Fixed orifice double regulating valves can be identified by a fixed orifice measuring device cast into the internal body of the valve. The Kvs value of these valves is fixed. The pressure differential is referred to as a measurement signal. The flow rate is calculated from the measurement signal. The accuracy of this type of valve is typically plus or minus 5%, dependent on the opening position. The valve needs upstream and downstream straight pipe lengths to measure accurately. The valve must be installed respecting the flow direction indicated on the body. The setting procedure is quick, easy and accurate. The flow can be read from an electronic flow meter with the correct Kvs value for all valves installed in the system. Another type of fixed orifice flow balancing is through a venturi. A venturi fixed orifice double regulating valve uses a venturi profile instead of a flat plate orifice. It provides less turbulence and significantly reduces loss of pressure and improves signal strength.

The VODRV and FODRV effectively replaces an isolation valve and metering station. Considering that all manually balanced installations require extra large, expensive partner valves to avoid re-adjustments, which sit on branches, risers and mains and that the commissioning of manually balanced systems is time consuming and labour intensive and can only start once all valves are installed and the system is filled with water, systems nowadays are mostly designed for pressure independent and electronic control.

Manual balancing valves can be installed:

(1)  Within PICV-controlled zones. Each terminal unit within the PICV-controlled zone is fitted with a static balancing valve so that water is distributed proportionally to all terminal units within the zone.

(2)  In the mains off the riser to distribute flow in Chilled Beam or particularly in Radiator systems, where the system is designed with particularly low pump head.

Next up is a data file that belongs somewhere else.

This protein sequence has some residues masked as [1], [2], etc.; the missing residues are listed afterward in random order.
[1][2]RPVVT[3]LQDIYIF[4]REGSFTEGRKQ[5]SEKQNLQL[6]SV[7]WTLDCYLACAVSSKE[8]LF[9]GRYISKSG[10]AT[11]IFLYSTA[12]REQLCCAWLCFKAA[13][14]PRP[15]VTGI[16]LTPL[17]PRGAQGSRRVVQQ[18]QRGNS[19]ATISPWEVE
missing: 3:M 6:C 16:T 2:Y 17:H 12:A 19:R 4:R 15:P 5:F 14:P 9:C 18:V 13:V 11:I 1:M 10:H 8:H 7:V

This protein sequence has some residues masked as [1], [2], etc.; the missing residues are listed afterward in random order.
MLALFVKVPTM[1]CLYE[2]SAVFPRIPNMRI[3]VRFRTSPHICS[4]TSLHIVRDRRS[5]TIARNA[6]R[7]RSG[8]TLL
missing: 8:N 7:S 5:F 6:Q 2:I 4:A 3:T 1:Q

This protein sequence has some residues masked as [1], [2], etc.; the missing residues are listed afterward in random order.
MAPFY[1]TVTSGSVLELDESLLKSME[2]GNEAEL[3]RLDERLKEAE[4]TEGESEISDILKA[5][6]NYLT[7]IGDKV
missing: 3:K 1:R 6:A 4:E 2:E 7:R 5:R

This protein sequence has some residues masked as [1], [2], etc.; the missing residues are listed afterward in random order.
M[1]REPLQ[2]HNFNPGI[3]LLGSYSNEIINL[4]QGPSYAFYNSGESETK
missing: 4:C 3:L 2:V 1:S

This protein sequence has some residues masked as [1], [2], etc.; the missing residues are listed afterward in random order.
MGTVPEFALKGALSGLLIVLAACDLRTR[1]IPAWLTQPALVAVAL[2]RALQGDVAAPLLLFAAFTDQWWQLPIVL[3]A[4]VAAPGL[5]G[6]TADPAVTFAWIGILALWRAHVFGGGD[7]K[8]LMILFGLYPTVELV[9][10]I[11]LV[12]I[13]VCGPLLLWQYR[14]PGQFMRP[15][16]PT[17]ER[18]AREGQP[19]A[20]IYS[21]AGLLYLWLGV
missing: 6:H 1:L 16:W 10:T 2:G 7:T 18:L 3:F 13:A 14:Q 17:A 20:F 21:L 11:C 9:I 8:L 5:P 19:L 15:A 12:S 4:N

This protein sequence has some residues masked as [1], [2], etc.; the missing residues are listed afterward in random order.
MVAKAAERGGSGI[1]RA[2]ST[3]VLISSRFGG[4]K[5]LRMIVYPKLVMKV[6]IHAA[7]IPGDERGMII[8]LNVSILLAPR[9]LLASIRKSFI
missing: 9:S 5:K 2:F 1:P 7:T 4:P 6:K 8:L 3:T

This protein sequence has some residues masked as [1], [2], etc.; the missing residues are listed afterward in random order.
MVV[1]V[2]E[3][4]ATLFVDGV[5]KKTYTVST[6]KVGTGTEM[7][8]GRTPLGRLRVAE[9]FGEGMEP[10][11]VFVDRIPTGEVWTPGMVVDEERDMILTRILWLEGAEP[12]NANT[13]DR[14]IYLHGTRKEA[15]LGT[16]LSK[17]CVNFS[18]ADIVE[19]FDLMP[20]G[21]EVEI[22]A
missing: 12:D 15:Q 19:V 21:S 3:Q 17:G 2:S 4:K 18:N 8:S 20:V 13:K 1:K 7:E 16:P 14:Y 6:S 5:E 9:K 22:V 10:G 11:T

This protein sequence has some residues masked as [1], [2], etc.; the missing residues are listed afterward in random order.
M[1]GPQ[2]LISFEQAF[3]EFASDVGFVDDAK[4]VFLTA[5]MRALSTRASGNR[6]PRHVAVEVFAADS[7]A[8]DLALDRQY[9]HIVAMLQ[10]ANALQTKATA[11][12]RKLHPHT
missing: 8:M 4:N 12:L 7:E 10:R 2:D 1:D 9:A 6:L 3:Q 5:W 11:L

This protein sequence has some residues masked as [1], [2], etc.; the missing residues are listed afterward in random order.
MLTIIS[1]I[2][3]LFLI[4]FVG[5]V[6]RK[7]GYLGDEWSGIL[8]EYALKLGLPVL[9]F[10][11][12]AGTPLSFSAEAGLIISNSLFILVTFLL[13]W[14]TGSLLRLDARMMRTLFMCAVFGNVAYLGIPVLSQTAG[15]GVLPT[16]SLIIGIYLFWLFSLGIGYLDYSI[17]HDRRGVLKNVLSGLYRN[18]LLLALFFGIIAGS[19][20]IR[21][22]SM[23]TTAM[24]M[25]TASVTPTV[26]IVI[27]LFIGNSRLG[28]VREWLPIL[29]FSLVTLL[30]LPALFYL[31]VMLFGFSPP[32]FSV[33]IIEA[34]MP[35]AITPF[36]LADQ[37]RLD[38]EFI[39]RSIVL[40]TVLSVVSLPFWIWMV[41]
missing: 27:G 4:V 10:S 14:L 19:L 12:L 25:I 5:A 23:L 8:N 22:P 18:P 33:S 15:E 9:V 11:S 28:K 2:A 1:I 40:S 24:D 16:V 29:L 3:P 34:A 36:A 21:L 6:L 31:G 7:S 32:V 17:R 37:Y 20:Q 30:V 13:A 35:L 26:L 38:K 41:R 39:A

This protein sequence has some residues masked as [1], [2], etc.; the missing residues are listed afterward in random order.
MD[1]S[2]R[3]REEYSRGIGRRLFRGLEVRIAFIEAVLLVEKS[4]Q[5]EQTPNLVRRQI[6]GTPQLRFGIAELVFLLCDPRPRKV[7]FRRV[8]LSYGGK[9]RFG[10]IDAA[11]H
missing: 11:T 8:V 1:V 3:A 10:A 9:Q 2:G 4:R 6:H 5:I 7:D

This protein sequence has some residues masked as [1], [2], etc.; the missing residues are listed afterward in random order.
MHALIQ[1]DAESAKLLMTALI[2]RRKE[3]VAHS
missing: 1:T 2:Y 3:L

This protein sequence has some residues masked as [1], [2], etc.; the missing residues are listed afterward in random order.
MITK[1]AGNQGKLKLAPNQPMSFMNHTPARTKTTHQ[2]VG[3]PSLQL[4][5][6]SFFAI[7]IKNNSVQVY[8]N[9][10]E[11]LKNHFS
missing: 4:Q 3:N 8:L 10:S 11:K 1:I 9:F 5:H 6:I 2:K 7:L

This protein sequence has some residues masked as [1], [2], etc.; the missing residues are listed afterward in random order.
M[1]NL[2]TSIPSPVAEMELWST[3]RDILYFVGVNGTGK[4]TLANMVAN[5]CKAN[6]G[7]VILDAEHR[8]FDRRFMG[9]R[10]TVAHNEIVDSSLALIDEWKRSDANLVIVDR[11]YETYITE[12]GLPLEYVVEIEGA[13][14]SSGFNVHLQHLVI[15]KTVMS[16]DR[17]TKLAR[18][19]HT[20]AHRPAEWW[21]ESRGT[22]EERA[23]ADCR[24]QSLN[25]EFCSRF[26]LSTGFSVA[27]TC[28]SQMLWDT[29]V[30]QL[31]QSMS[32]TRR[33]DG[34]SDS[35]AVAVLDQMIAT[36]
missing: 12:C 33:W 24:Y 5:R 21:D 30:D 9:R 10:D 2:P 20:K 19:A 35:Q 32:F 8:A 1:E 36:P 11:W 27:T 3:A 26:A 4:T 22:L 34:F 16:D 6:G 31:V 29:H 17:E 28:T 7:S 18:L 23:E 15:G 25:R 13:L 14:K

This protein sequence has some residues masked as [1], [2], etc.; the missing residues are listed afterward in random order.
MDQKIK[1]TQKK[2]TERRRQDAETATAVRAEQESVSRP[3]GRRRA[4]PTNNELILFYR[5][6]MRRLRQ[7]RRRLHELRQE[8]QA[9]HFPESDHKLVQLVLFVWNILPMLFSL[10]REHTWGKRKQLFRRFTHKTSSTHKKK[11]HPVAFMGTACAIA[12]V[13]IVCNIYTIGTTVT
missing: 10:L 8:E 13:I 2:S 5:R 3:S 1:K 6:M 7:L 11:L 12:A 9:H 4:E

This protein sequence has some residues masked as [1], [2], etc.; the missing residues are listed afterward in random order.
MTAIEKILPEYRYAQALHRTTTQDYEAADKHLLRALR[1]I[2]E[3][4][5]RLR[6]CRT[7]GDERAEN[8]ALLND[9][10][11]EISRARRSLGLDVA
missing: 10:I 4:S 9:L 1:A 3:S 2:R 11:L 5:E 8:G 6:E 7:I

Dynamic Balancing Valve Options and Applications

Today it is quite common to specify dynamic balancing valves, such as an automatic balancing valve or constant flow regulator, to be used in conjunction with 3 or 4 port valves or in PICV controlled systems for an End of Line application.

In a 3 or 4 port valve-controlled system the dynamic balancing valve automatically balances and provides constant flow control in full or by-pass flow, irrespective of fluctuating system pressure conditions. The dynamic balancing valve adjusts itself within a wide differential pressure range (the valve’s control area) to automatically limit the flow to design maximum, generating energy savings (in comparison with a traditional manually balanced system).  The flow balance accuracy is high, plus or minus 5%. The spring-loaded differential pressure regulator in the dynamic balancing valve absorbs pressure fluctuations that occur due to load variation, maintaining the design flow rate.

At the end of a branch, a correctly sized By-Pass Valve should be fitted. It is recommended that this should be a form of dynamic balancing valve, which is ideal for this application.  An installation of PICVs on the terminal units provide flow, temperature and pressure control in variable flow systems. Combined with a dynamic balancing valve as the end of line by–pass, it is ensured that the necessary flow passes through the system avoiding dead legs and a good temperature response. A correctly sized and located dynamic balancing valve will provide sufficient flow through the branch to maintain branch temperature when all the terminal unit valves have closed.

Select a dynamic balancing valve with an adjustable and removable control element (insert/cartridge) to enable trouble free flushing and maintenance.